Thursday, April 18, 2013

What My Girlfriend and I Thought of "Bioshock Infinite"

Press Start
I've previously discussed how I'll play video-games and my girlfriend, Samii, will watch if they have a good enough story. Also, like almost everyone else out there I bought and played "Bioshock Infinite". My girlfriend sat and watched anytime I booted it up and we both formed opinions that generally lined-up together, but not always. Anyways, let's share what my girlfriend and I thought of "Bioshock Infinite" in spoilery detail.

A Fascinating World 

I want to point out that while I knew what the game was about, Samii went in pretty much blind. I told her it was about a city in the sky that followed an extreme view of what America should be. Also that I was going into it to rescue a girl named Elizabeth who then went around the city with me; other than that she had no clue what we were in for. From the start both Samii and I were amazed by the fantastic world of Columbia. This city floating in the sky was wondrous to see, with the populace going out their business casually whilst amazing technology floated around--such as the barbershop-esque group singing a Beach Boys' song. Speaking of that, Samii and I were always amused and intrigued by the songs from "the future" done in a style how songs were in the past. Hearing, "Tainted Love," as if sung by a dead-ringer for Cole Porter was just a treat. Columbia of course is not a perfect city. It is full of xenophobia and racism. When the character I was playing, Booker Dewitt, first sees a mural proclaiming how Columbia is the perfect city my girlfriend casually noticed, "Everyone's white." At that point I told her it was intentional and she began to understand that this seemingly-perfect city was far from it.

The time came in the first hour of the game where my character won the lottery, both Samii and I gasped upon seeing that Booker had "won" the right to throw the first tomato at a biracial couple. At that point Samii  no longer had any false notions about this city, she knew as I had from reading all the promotional material that this glistening metropolis was actually rotting from within with hatred. Also at this point in the game something happened that was talked about between Samii and I along with having been discussed in the gaming media extensively. Namely, the game got really violent.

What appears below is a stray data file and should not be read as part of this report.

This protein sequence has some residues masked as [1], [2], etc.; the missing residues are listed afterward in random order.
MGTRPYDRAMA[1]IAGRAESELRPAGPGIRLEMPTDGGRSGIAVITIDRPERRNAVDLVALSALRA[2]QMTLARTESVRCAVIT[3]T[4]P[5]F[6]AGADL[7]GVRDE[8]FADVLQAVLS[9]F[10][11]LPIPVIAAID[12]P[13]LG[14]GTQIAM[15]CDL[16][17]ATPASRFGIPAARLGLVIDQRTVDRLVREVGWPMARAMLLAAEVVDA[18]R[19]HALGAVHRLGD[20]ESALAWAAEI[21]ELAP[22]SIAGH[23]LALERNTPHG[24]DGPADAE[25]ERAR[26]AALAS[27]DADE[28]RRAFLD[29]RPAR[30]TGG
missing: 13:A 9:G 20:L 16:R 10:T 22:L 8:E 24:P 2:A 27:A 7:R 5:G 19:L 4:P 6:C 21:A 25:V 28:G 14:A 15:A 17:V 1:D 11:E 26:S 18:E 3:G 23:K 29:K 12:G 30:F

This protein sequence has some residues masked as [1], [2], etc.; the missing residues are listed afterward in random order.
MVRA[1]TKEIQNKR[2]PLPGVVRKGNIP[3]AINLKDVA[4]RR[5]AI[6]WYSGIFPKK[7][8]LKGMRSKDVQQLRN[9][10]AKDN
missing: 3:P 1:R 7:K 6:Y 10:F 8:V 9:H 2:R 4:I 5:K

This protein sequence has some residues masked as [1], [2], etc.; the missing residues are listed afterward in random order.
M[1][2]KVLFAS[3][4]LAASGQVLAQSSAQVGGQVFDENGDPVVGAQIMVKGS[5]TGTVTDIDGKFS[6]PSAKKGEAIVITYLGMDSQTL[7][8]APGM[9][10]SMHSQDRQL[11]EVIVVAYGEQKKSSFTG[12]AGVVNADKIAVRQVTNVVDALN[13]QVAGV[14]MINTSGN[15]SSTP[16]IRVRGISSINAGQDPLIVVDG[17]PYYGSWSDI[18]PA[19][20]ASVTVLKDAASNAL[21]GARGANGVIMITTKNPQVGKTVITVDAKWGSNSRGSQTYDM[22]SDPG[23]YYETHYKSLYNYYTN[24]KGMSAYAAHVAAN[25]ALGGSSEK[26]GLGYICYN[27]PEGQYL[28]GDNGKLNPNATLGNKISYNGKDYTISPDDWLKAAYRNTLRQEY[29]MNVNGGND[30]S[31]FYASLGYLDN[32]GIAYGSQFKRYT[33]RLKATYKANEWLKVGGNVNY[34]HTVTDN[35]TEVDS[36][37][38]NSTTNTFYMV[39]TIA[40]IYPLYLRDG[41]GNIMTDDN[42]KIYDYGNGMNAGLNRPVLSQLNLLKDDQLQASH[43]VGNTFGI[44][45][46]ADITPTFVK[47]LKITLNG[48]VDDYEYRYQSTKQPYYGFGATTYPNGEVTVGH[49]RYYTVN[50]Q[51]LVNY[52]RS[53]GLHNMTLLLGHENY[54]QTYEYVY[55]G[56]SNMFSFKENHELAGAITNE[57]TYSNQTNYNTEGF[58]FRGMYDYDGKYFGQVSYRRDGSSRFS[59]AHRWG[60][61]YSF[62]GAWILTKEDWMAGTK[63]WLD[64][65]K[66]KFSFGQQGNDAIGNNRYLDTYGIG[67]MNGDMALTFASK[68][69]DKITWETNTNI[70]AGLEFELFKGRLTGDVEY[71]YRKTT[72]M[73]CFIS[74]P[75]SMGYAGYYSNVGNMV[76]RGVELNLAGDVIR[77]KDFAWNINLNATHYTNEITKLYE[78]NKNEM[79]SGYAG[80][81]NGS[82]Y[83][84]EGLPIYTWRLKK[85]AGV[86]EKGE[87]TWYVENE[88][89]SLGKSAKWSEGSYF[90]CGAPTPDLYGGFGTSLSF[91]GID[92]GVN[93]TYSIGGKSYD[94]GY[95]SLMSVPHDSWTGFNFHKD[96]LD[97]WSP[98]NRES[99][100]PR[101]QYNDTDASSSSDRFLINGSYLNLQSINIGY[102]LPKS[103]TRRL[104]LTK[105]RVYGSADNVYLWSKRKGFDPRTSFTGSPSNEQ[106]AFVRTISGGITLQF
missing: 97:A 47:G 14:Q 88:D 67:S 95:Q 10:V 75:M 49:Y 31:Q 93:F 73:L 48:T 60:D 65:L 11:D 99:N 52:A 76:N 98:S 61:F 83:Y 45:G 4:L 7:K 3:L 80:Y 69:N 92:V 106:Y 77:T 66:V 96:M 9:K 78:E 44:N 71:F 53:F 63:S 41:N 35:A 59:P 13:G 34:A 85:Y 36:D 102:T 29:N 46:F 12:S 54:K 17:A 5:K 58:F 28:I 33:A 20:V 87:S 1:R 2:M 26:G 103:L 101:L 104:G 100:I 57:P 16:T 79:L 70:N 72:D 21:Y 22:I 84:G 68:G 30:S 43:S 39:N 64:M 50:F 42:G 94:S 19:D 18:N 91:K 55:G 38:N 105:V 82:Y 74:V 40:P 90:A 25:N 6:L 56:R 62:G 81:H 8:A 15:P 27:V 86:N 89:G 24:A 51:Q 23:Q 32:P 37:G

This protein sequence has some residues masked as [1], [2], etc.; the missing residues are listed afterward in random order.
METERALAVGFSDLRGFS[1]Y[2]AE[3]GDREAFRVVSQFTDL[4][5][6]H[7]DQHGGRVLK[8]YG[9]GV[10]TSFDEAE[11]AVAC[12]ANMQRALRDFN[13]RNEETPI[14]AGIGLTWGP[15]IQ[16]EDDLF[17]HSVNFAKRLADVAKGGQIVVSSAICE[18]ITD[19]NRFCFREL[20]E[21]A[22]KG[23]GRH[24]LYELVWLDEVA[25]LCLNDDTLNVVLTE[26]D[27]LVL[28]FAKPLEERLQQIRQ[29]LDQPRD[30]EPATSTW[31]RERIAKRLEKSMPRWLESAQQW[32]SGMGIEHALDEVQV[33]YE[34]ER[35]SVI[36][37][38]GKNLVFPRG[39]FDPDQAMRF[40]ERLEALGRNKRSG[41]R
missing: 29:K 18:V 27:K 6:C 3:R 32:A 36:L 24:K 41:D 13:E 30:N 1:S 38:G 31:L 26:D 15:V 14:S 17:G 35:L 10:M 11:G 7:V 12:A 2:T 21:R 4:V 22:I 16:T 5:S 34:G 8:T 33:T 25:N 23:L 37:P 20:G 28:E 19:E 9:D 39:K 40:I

Too gruesome?
Samii has seen me play some violent games, she doesn't mind the violence if it serves the story and isn't outright gratuitous. Once that first gruesome scene occured with a mans face being shoved into the spinning blades of a skyhook she and I both knew this game wasn't going to be stingy with the bloodshed. Seriously, it isn't pretty:

At that point I began basically rampaging through the city throwing fireballs, shooting off people's heads, and siccing swarms of crows on my enemies. Samii was about ready to quit watching it was so violent, but didn't because she was curious about the character of Elizabeth and really wanted to see me meet her. Therefore, while the majesty of Columbia had faded in fountain of blood, once Elizabeth was met both Samii and I became quite enraptured with the game again.

The Joy of Elizabeth
The amazing thing about Elizabeth in "Bioshock Infinite" is not just that she is an empathetic and well-written character. It also is not that she actually is programmed to be helpful and isn't annoying as most computer-allies tend to be in a game. No, its the fact that during the game you do something that all forms of fiction dream will happen--you genuinely start to care about her character, that is what makes her special.